JUST ADD COLOR is known as a place that discusses representation in entertainment. But let’s be honest; there are a lot of sites and online personalities that discuss representation in entertainment. And even though my biggest interest is in how entertainment highlights Americans of all backgrounds, I’m even more interested in how those of us that aren’t always represented still manage to find ourselves and our voices, despite society telling us we shouldn’t even bother.
If I may be a little transparent here, I have to say that I’m surprised other sites who do focus on representation, particularly race, in entertainment haven’t focused on cultivating self-worth just as fiercely. It’s one thing to talk about what’s wrong with representation, and it’s another to discuss that as well as give examples and tips on how to combat the depression and isolation that comes with being weighed down by stereotypes. I wish there was a site that helped me overcome my issues growing up, so with that in mind, I’d like to provide that kind of a site to others. Thus, the introduction to a new permanent part of my site, #RepresentYourStory.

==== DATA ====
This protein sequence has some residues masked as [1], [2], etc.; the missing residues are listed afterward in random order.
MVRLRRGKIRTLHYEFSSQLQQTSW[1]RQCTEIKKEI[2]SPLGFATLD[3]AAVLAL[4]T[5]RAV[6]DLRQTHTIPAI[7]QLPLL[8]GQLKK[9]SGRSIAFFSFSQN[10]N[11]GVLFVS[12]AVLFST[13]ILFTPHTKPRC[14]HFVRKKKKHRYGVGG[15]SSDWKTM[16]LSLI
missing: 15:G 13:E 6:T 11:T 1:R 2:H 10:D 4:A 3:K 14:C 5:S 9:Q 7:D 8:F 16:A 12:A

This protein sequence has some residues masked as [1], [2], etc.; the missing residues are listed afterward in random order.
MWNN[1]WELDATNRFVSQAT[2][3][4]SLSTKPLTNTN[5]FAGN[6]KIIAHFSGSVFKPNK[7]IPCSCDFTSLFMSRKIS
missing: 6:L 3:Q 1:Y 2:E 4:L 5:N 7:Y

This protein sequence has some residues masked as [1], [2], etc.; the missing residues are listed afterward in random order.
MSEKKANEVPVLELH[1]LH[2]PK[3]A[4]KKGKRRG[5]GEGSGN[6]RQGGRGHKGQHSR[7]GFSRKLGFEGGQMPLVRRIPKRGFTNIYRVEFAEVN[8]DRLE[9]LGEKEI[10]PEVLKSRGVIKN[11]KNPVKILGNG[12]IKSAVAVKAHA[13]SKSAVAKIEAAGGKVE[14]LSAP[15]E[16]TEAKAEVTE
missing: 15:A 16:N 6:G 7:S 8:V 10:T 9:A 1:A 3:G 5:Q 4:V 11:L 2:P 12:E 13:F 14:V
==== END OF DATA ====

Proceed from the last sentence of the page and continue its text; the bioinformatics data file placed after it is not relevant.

How do you represent your story? What affected you growing up or later in life? What advice do you have for others who might need the same advice you needed years ago? Tell me about it! You can either submit a short article to me at email@example.com, or if you need help getting started, you can fill out my #RepresentYourStory questionnaire, and I’ll write an article based on your responses. If you love the #RepresentYourStory initiative, share it with everyone you know!
#RepresentYourStory: The Unicorn Effect: Finding Self-Love and Acceptance as a Disabled Black Woman (Vilissa Thompson of Ramp Your Voice)
#RepresentYourStory: Jamie Broadnax of Black Girl Nerds
#RepresentYourStory: Shaun Lau of No, Totally! on Overcoming Self-Hate